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Cemetery Etiquette

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When visiting cemeteries remember to respect the living and the dead. Below you will find some of the basic rules regarding cemetery etiquette. These should help you not only keep out of trouble, but have a much more enjoyable experience.

1. Follow cemetery rules. Most have a sign posted near the entrance. Please follow these rules and observe floral regulations. If no rules are posted, this list of cemetery etiquette is fairly universal set of rules to follow.

2. Most cemeteries are open from dawn until dusk. Try not to remain in the cemetery after dark.

3. Follow the roadways and drive slowly, remain off the grass. Watch out for people who may not be paying attention. If the lane is narrow and another car approaches, offer to move your car until they can get through.

4. If you bring children, keep them nearby and don’t let them play on any of the monuments. This is not only disrespectful, but may cause damage to the stone. Teach them to have respect in any cemetery. No running, yelling, rolling around on the ground, a cemetery is not a playground and should not be treated as such.

5. Remember to be respectful by keeping voices down. Don’t use bad language, there may be other people there who are in mourning. As a general rule it is best not to approach strangers as they may want to be alone in peace, of course it is perfectly acceptable to offer help to anyone who seems in need of it. Don’t use your cell phone, voices tend to carry in open spaces. Turn off your car stereo while driving or parking in the cemetery.

6. Don’t touch any monuments or gravestones, unless you have permission to do restoration work. Some older memorials fall apart under the slightest touch. NEVER remove anything from a gravestone, like flowers, coins, stones and other artifacts that have been left by family.

7. If a funeral is occurring, consider making another visit at another time NEVER get in the way of funeral processions. It is in extremely bad taste to take pictures of strangers at a funeral. These are people who should be left alone at their time of grief. Unless you are specifically invited to join them, respect them and their privacy.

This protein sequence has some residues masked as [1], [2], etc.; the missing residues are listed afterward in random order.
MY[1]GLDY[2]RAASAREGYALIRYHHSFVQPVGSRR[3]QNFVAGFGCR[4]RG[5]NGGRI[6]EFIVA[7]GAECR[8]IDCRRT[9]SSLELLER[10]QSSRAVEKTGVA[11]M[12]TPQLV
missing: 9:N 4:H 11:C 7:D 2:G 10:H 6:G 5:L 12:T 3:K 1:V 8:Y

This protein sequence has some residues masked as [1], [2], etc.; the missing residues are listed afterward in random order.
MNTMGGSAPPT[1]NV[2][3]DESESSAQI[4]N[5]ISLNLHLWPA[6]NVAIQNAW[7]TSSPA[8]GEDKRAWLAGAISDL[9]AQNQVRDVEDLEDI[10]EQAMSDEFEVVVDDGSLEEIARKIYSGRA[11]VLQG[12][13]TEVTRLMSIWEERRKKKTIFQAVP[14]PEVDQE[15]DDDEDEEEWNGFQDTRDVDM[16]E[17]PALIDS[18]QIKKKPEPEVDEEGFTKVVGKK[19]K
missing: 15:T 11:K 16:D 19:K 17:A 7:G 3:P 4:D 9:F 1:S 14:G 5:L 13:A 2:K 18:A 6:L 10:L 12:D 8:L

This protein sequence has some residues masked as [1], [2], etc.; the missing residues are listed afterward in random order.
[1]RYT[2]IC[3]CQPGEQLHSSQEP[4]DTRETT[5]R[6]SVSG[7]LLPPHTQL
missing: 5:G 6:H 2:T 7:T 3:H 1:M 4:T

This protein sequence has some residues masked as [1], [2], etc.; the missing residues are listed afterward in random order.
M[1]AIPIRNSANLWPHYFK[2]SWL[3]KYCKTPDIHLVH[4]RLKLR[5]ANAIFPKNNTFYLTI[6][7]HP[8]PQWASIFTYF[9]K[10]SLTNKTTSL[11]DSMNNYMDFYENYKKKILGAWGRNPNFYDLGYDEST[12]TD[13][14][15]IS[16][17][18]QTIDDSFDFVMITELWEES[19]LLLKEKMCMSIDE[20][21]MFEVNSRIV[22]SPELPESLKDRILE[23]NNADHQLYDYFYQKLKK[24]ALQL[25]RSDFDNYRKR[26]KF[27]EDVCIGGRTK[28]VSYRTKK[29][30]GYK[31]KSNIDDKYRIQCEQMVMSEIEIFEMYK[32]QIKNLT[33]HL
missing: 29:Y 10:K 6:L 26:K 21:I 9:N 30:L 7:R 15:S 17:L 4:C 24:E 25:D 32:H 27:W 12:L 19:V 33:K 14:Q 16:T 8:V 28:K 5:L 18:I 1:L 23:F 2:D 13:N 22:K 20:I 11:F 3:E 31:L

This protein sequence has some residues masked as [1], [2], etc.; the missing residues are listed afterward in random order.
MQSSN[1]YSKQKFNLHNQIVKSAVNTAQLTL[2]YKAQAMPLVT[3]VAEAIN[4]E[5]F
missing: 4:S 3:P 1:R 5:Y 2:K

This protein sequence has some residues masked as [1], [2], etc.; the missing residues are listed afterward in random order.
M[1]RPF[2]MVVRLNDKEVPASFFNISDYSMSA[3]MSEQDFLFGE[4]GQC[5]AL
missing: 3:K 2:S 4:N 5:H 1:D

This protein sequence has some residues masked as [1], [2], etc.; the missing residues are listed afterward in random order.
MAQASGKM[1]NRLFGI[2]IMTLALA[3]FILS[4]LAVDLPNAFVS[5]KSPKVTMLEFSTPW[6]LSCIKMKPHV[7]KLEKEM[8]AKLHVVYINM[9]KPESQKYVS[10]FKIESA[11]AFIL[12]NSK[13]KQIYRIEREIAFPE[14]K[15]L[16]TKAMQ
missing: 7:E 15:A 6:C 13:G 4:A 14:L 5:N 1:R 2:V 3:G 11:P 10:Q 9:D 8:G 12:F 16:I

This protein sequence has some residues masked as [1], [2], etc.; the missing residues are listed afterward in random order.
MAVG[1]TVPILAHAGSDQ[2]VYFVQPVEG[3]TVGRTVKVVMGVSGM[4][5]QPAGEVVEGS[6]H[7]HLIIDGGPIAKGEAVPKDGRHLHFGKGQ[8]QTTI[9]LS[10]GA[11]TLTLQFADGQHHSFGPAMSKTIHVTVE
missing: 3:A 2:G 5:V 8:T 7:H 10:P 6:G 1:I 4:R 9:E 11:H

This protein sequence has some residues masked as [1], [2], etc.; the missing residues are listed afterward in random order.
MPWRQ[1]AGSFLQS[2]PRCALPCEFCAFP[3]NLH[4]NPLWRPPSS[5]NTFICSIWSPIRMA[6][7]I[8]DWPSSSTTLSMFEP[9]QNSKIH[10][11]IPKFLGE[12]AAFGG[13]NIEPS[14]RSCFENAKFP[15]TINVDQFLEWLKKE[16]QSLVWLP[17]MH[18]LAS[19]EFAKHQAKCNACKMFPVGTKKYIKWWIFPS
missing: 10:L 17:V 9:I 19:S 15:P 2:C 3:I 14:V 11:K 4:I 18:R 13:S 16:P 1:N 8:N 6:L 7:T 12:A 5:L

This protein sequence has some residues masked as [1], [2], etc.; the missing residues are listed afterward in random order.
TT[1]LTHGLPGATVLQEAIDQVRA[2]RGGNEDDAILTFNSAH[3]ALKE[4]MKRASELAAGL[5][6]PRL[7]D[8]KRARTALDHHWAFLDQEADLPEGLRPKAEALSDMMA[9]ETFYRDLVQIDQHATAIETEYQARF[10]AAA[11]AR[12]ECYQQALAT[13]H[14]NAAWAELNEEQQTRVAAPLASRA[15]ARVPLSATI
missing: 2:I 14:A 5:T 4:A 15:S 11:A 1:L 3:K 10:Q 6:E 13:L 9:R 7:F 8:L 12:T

8. Don’t leave any trash behind in a cemetery. Litter shows disrespect to others who come to visit the cemetery, as well as the caretakers. If you find litter please be helpful and remove it, however if the cemetery is trashed or vandalized try to find out who is responsible for its upkeep before cleaning all of the cemetery. Most caretakers would be happy if you can volunteer to help. It may also be a recurring event in which the caretakers should be told in case there is or will be a police investigation into the matter, so use caution and common sense before you alter the scene in any way.

9. If it’s not against the rules and you bring your pet make sure to keep them on a leash and clean up after them.

Report fresh incidents of vandalism or theft to the police and caretaker. It’s sad but true that people come to vandalize cemeteries.

A NOTE TO GHOST HUNTERS:
If you plan to go ghost hunting after dark then it is imperative to notify the caretaker of the cemetery in advance or the local police department of your intentions. Remember, most cemeteries are considered “closed” after dark, and many may be on private property. If you are caught there after the allotted times , or without permission, you could easily be charged with trespassing. It is also a very good idea to let someone else know where you are going, and how long you expect to be there, whether ghost hunting or simply visiting rural country cemeteries. Many of these cemeteries can go a long time without a visitor, and a small accident such as a twisted ankle from tree root can turn into a large emergency if you are stranded alone.


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